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One small Spanish village, one giant leap for mankind: James Dyson finds out how Fresnedillas de Oliva helped put man on the Moon

Half moon in night sky

It was a warm summer evening when Carmen first suggested we take a trip to the Moon.  


Her proposal seemed all the more unrealistic given that Mériem, Jesús and I were sitting in a Madrid tapas bar at the time. After all, Spain's capital is thousands of miles from Cape Canaveral, or any other location likely to provide us with the means of lunar travel.


But Carmen wasn't joking and in a few days the four of us were on our way... in a rental car.


It has to be said that our lunar destination was more metaphorical than literal but hardly less surprising for that.


The village of Fresnedillas de Oliva lies in a shallow valley on the edge of the Sierra de Guadarrama some 35 miles west of Madrid. For centuries its inhabitants have used the surrounding rocky and bramble-strewn pastures to scrape out a living as livestock farmers – but exactly 50 years ago all that changed.


On another hot summer, in July 1967, the villagers looked on as an 85-foot-wide antennae dish tilted towards the skies for the first time. It was the crowning glory of the newly-constructed Fresnedillas Manned Spacecraft Tracking Station – or what the US Space agency NASA simply called 'Madrid Apollo'.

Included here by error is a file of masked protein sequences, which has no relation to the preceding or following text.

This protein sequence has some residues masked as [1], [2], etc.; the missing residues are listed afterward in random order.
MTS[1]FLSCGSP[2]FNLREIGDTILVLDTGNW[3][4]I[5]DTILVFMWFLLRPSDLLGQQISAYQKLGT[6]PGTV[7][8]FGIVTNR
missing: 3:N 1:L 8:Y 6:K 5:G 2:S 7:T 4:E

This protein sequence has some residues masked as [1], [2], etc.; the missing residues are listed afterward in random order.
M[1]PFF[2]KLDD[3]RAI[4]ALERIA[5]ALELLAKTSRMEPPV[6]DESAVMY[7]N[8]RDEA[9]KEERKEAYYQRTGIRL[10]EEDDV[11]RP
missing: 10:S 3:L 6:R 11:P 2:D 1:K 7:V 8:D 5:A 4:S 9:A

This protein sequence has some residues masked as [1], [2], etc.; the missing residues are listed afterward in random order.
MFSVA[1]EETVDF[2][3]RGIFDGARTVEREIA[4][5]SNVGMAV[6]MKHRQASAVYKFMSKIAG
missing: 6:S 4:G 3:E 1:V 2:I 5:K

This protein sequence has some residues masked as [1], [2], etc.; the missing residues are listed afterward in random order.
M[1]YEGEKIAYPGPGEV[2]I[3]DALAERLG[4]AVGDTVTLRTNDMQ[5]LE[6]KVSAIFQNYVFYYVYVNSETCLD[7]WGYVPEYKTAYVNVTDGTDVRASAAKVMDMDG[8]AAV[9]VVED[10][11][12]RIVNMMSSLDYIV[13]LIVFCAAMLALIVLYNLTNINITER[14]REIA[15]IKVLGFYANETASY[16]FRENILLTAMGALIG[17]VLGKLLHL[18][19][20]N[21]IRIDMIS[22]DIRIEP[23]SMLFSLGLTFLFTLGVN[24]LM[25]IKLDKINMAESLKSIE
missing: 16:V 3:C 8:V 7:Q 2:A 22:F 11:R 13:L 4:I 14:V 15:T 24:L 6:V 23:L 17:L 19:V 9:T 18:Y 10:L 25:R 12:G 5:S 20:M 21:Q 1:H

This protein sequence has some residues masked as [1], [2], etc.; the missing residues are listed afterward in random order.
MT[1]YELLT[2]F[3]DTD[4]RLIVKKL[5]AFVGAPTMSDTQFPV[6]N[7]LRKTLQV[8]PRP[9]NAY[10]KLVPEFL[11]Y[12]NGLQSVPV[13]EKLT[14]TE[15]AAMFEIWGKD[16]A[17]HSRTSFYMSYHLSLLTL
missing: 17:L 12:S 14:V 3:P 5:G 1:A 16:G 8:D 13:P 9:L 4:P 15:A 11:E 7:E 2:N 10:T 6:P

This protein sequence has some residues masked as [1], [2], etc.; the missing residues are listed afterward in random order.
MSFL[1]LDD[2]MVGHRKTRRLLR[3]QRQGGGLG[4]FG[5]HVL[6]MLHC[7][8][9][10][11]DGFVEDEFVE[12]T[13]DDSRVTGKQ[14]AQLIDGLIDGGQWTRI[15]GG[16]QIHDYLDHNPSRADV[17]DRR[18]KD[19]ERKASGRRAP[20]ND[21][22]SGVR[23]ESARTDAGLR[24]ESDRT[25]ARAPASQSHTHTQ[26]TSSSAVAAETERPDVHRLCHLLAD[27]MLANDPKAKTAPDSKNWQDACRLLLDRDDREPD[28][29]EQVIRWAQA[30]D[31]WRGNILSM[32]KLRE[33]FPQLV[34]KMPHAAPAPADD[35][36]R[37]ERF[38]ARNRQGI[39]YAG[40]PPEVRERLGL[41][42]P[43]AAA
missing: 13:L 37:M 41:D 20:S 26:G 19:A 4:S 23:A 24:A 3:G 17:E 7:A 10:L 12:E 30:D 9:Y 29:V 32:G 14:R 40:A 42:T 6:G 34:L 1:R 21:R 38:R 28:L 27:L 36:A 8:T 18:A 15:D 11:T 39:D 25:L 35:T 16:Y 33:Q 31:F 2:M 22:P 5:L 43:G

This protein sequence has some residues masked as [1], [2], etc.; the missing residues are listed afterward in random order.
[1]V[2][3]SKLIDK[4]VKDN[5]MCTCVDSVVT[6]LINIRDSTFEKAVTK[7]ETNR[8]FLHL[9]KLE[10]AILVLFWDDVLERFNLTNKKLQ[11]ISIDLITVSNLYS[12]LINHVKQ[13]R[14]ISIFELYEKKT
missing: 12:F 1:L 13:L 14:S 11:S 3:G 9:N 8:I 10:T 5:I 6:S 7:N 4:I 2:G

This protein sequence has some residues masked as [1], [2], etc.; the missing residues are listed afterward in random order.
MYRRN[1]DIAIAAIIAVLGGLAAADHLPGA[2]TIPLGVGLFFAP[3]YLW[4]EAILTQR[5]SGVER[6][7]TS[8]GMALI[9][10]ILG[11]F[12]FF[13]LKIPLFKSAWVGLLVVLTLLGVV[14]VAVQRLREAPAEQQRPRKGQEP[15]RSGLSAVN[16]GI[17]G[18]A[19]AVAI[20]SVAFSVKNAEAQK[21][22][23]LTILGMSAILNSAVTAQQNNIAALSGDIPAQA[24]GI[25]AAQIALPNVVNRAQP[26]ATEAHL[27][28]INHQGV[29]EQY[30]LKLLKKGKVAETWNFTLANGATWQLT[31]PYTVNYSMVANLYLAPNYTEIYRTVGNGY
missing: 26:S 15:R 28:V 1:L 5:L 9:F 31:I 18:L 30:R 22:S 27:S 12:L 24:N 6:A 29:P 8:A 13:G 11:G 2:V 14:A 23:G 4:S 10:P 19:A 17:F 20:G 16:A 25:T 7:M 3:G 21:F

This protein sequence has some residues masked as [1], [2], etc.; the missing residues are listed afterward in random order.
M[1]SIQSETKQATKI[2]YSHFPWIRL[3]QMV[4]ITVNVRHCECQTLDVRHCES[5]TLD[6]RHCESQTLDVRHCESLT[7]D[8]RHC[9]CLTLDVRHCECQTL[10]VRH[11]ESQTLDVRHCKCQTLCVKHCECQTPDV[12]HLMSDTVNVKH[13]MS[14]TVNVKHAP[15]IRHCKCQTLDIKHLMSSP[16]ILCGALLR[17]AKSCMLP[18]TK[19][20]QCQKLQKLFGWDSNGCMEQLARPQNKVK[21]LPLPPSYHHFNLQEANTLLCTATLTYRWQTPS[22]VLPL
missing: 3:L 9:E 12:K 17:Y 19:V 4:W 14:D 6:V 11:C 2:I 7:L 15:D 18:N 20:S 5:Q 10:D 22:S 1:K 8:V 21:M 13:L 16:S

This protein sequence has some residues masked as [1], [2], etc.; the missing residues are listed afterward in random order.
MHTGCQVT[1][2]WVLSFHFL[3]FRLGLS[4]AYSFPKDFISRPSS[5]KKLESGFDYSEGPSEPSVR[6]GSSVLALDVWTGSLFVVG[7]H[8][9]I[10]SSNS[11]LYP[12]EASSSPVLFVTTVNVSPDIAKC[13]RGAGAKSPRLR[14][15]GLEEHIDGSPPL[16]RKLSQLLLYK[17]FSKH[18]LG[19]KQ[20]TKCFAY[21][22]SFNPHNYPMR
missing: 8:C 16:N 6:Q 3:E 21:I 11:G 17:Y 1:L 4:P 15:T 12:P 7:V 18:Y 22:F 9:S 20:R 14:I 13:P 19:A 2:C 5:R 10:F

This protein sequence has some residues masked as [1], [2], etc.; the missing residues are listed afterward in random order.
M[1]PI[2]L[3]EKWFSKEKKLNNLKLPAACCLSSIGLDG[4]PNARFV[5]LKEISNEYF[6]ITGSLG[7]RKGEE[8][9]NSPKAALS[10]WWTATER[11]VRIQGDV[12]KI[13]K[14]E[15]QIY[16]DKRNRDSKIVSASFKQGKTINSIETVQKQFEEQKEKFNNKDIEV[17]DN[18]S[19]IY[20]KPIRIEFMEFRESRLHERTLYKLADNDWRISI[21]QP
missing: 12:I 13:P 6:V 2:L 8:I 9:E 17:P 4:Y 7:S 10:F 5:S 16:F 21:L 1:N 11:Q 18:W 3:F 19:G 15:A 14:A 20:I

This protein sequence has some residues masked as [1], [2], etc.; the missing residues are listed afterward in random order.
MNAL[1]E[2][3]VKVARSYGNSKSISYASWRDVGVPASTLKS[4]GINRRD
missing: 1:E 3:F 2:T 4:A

Suddenly, this remote rural backwater had become the third set of eyes and ears for what was to be the world's greatest feat of space exploration to date: landing a man on the Moon.


The other two Apollo tracking stations were Goldstone in California and Honeysuckle in Canberra, Australia: each positioned 120° longitude apart to ensure that NASA never lost contact with its astronauts as they headed to the orbiting Moon.


But although Goldstone can still be visited today and Honeysuckle, or at least the nearby Parks station, gained fame in the 2000 Australian film 'The Dish', Madrid Apollo has all but disappeared from the annals of history.

Earth from the moon

Indeed, as we drove into the sleepy sierra village under a baking July sun, there was no sign of the tracking station. The antennae has long since gone, as have the 200-odd Spanish and American technicians that once manned the lunar communications centre.


Fortunately, the Mayor of Fresnedillas has fought hard to right this injustice and seven years ago Spain's first and only museum to Space exploration was inaugurated on the outskirts of the village.


It isn't easy to find. The 'Museo Lunar: Centro de Interpretación Espacial' is housed in a modest wooden building, almost totally hidden from the road behind a row of trees.